In 2005, scientists discovered a 4,000 year old bowl of noodles- the earliest example ever found. This quintessentially Chinese dish has been the staple ingredient in the Chinese diet for millennia, but have the Chinese finally fallen out of love with the noodle? Last year, instant noodle sales were down 6.8% versus the previous year despite several years of growth prior to this. While it would take big chopsticks to forecast the end of the noodle, does this indicate a more subtle change in Chinese tastes?
With growing wealth comes choice and we are beginning to see across a variety of consumer products that Chinese tastes are moving away from staples (even cheap beer sales were down 3.5% YOY last year) to more discretionary spending on products and services such as sportswear and cinema. In fact, China is now the most important market for Nike and Adidas outside the US. You also need somewhere to show off your new trainers and last year the Chinese box office grew over 48% to be worth a huge US$6.8bn.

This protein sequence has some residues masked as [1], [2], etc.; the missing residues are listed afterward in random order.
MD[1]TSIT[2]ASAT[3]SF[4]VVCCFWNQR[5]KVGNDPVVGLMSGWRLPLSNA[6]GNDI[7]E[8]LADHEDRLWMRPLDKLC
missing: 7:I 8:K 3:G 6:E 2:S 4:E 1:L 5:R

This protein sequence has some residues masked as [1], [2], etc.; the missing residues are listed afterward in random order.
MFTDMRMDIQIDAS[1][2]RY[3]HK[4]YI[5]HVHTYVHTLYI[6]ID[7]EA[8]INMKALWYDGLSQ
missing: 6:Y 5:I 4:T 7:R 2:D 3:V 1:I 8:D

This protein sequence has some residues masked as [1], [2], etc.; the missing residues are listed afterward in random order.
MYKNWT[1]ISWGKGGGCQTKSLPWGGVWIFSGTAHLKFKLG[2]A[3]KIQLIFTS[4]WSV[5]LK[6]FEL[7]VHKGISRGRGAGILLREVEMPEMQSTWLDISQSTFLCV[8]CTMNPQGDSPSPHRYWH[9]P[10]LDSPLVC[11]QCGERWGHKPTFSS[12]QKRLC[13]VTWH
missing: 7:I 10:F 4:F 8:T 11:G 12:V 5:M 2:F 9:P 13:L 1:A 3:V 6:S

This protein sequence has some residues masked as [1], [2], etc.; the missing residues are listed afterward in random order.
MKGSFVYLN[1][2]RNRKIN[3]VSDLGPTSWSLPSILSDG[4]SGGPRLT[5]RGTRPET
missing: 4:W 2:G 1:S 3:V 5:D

Rising incomes in China have also led to a shift of low end manufacturing to other countries in the region such as Vietnam. Here, the rise in Foreign Direct Investment (FDI) as companies invest in more capacity has driven an increase in living standards and associated consumption. Our stocks such as Vinamilk (dairy products) and Masan (fish sauce) are well positioned to benefit. With 15% in Vietnam, our Asia Fund has the highest allocation to the Vietnam growth story amongst our peers.
So while noodles will still be on the menu across Asia, you are increasingly likely to see the Chinese reaching for popcorn with their chopsticks whilst wearing 3D glasses.
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